It seems like the whole Food Network is dedicated to promoting the eating of (what people who are more conscious of healthy eating call) “feast foods”. That is foods that are delicious but generally unhealthy and should probably only be eaten maybe once a week or once a month on special occasions. Many of these foods contain the two signature ingredients, butter and heavy cream, the crack cocaine of American “comfort foods”.
But none of the shows on the network that I have seen seem to throw in this caveat and caution about eating these “feast foods” sparingly. Instead, their ubiquitous presentation on the array of cooking and eating shows makes the case that food in the United States is all about joyful overconsumption, rather than sustenance. This while many people in the world do not have enough to eat. Though I have not seen any exposes, I would suspect that the Food Network has a lot of connections and support from the meat, dairy and restaurant industries, whose products they generally feature in their programming, rather than the healthier beans, grains and vegetables.
Now confessing my biases here, I am a vegan, who started this diet twenty years ago because I realized that my body had a genetic predisposition to high cholesterol and high blood pressure. I realized that if I continued to eat meat, dairy and eggs it was going to send me over the edge into those “lifestyle diseases” of diabetes and heart disease. Even as a vegan I still struggle with that cholesterol and blood pressure and take medicine every day to control it. So maybe that makes me doubly sensitive to a network that appears to be devoted to encouraging people toward a lifestyle that would send me to an early grave. So maybe take my rant with a grain of salt (or salt substitute).
So why are we over-consuming all these tasty treats to the detriment of our health? I got to figure that we are medicating ourselves somehow. Is it that we have created a culture that is in some ways sustaining and invigorating, at least in principle (or as it appears to many others around the world), but peel back a layer or two and see the heavy price being paid in fear and stress.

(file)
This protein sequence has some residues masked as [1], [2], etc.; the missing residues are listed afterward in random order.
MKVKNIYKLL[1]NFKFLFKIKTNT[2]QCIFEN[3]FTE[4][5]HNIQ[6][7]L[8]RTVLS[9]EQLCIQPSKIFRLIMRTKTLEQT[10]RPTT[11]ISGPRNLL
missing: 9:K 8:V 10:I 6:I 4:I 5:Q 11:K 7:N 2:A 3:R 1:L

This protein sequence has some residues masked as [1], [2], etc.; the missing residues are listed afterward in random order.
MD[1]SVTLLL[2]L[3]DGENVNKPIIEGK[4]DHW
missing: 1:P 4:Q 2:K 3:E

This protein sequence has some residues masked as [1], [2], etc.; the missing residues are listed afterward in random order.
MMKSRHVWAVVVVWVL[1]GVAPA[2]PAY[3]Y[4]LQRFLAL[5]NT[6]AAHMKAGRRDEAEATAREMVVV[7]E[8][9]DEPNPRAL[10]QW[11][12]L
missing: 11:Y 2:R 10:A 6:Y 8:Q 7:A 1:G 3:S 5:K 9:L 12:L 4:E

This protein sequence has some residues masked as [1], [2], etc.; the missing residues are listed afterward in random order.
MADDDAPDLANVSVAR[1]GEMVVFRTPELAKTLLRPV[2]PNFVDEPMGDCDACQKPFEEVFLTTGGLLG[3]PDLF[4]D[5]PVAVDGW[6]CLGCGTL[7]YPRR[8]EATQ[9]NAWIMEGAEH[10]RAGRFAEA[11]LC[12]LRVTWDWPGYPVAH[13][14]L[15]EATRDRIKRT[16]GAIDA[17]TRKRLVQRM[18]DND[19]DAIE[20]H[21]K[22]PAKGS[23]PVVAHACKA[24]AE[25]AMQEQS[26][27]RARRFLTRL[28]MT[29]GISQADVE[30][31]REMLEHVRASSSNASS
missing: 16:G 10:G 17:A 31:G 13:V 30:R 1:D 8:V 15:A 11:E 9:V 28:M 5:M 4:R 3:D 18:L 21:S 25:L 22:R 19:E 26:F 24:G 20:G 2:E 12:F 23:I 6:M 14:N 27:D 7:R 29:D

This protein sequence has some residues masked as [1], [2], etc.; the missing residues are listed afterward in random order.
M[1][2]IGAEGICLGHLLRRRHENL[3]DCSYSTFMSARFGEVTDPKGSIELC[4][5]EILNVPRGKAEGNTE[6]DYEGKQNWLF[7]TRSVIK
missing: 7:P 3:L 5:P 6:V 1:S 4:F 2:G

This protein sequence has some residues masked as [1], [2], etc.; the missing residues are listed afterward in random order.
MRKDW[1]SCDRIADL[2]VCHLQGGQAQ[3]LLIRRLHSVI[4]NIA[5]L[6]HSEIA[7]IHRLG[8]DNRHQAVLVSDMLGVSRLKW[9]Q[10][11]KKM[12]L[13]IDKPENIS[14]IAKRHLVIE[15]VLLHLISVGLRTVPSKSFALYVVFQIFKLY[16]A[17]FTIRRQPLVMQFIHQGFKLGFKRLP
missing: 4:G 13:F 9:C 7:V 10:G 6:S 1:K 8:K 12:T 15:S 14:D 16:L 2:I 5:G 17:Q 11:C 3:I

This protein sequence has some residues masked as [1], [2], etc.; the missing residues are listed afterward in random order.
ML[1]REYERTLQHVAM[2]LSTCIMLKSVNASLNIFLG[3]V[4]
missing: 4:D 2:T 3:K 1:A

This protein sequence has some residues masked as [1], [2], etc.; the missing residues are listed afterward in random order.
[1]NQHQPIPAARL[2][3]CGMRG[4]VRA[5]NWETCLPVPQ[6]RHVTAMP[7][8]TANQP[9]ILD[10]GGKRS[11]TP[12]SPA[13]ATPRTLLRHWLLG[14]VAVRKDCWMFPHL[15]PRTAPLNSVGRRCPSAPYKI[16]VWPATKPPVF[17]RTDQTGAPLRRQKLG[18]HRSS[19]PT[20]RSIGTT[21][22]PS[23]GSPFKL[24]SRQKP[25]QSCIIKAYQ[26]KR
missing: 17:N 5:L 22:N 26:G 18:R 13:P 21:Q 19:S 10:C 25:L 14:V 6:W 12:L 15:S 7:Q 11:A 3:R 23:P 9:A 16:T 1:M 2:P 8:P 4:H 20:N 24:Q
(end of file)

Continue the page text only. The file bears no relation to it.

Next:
Is that Philly cheese steak with all its warm juicy tastiness a substitute for a more wholesome physical and emotional intimacy with someone we love? Are we living in a society that is devaluing the good things in life that are free and accessible (like love and sex and work for a good cause) because there is no profit in it? Are we somehow substituting consumption for empowerment?
My partner Sally and I went to a party last night to celebrate a friend’s 60th birthday. There was an open bar, tasty hors d’oeuvres, a DJ and dancing. The food and drink were a treat and helped loosen up the crowd, many of whom had known each other in the past but not seen each other for years. But the dancing was awesome and the highlight of the evening. Sally and I rarely have (or make) the opportunity to dance, but every time we do it’s always “This is fun and good exercise and why don’t we do this more often?” We heard others say to each other, “Nobody dances any more!”
While our DJ cost money (though certainly nothing like the food and drink) our son Eric and his circle have discovered dancing and are having regular dance parties with perhaps just an iPod and speakers and BYOB. He tells us he finds dancing exhilarating and transformative.
But in a culture built around capitalism, a market economy, and the ongoing relentless promotion of consumption, who is promoting those elements of human culture, like dancing in ones apartment with friends, that have no business model (once at least the iPods and speakers have been purchased)? To watch all the advertisements, you could become convinced that to have fun, to have intimacy, or some other life-enhancing experience costs money. The corollary to that is once you run out of money you run out of life-enhancing experience.
Could this be a factor in driving many of us to suffer long hours and bad working conditions because we have become convinced that everything compelling, invigorating and just plain fun in life is going to cost us?
I for one am seriously contemplating this, and starting to imagine a life for myself and my partner Sally that is a lot simpler, in smaller cheaper living quarters, with less expenditures and less “stuff”, which will require less paid work “for the man” to support. And maybe even with more dancing.